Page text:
Thus, to me, the whole service was intended to arouse the love that conquers by forgiveness, thereby keeping Andy as co-founder. Yes, there were words offering comfort to Jules, but these words really did not say anything. These words seemed, to me, intended to maintain the atmosphere of “love” to restore Andy. It was a refrain: Andy has served us well; he has a family who are grieving and who, also, we love; he was forthcoming with the staff; and he used this sordid event in his life strengthen his ministry. It was a love that could all put it back into the bottle.
But what love was offered to Jules? Was it a love that could peer into the empty years when Jules was simply a hushed-up fact hidden among the elders? Why not reach out? Why not facilitate healing? Why not tell Jules a long time ago that we care and we pray for you? The problem with these words, even if spoken many years before, are that they are not creative: Jules will have to trust and put herself in the hands of those who stand beside/supportive of/in fellowship and brotherhood with the man who betrayed the authority given to him as an adult and an elder in the church.
What can be done for Jules? Here I refer to Anselm who advanced this theory of satisfaction:
So long as he [the offender, or sinner] does not restore what is taken away, he remains in fault; and it will not suffice merely to restore what has been taken away, but, considering the contempt offered, he ought to restore more than he took away. For as one who imperils another’s safety does not do enough by merely restoring his safety, without making some compensation for the anguish incurred; so he who violates another’s honor does not do enough by merely rendering honor again, but must, according to the extent of the injury done, make restoration in some way satisfactory to the person whom he has dishonored. Anselm, Cur Deus Homo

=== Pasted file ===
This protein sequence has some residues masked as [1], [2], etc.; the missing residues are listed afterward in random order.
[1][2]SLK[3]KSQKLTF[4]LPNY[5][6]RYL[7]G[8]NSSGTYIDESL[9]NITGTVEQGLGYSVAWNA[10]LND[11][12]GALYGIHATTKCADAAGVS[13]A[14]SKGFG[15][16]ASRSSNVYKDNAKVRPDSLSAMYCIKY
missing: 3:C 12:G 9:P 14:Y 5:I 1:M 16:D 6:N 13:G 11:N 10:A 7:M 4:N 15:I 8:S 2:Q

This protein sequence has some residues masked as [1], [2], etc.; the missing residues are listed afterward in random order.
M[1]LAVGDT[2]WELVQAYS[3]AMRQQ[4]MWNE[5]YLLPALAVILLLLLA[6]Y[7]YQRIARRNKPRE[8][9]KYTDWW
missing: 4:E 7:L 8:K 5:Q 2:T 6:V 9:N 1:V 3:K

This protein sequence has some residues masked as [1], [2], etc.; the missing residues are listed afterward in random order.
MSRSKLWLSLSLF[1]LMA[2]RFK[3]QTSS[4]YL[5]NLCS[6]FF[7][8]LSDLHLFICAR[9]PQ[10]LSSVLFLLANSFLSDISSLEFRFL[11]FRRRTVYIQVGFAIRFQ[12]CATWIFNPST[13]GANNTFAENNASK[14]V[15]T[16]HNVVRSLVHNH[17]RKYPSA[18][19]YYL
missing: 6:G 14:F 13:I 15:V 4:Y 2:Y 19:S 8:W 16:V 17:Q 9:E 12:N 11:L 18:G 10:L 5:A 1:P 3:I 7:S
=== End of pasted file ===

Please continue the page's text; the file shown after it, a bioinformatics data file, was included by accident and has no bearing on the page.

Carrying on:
Those who shared in Andy’s ministry and knew are equally bound to satisfy. And, as is clear from the worship service, no satisfaction was ever offered or undertaken before or after revelation.
I have counseled and been an accountability partner for several men who committed adultery. What I learned is that once the notoriety fades, they all want to go back to the way things were, to just pick up where they left off. They start telling me they are deeply repentant and ashamed, they have suffered, and they know God has forgiven them. They might even tell me their spouse has forgiven them. They are desperate to have it all back. I have to tell them the truth: you can never go back because you have altered too much; I tell them they must find a new way with God – and it will be a long, lonely, and humble journey to a new reality – and the road runs through satisfaction.
So then, what does love demand we do for Andy? We should, in love, help him be rightfully restored to God and to fellowship. At that point, it really is up to Andy. He has the responsibility to turn and face God who knows every detail, every thought, every scintilla of torment and damage, and ask: what would you have me do with my life now?
To confess is really to see ourselves as God sees us. It is something we recoil from even without grave sin in our lives.
If I were Andy I would confess sincerely, and then, in the deepest humility, wait a long, long time for an answer. If he is not willing to wait, we must tell him to wait; if he is not willing to listen to the answer, we must tell him to face the answer. No stone need be thrown. No excommunicat,ion. No shaming. Just space, love, time, and truth.
Finally, if I were Andy and wanted to make sure I got the right answer, I would ask Jules.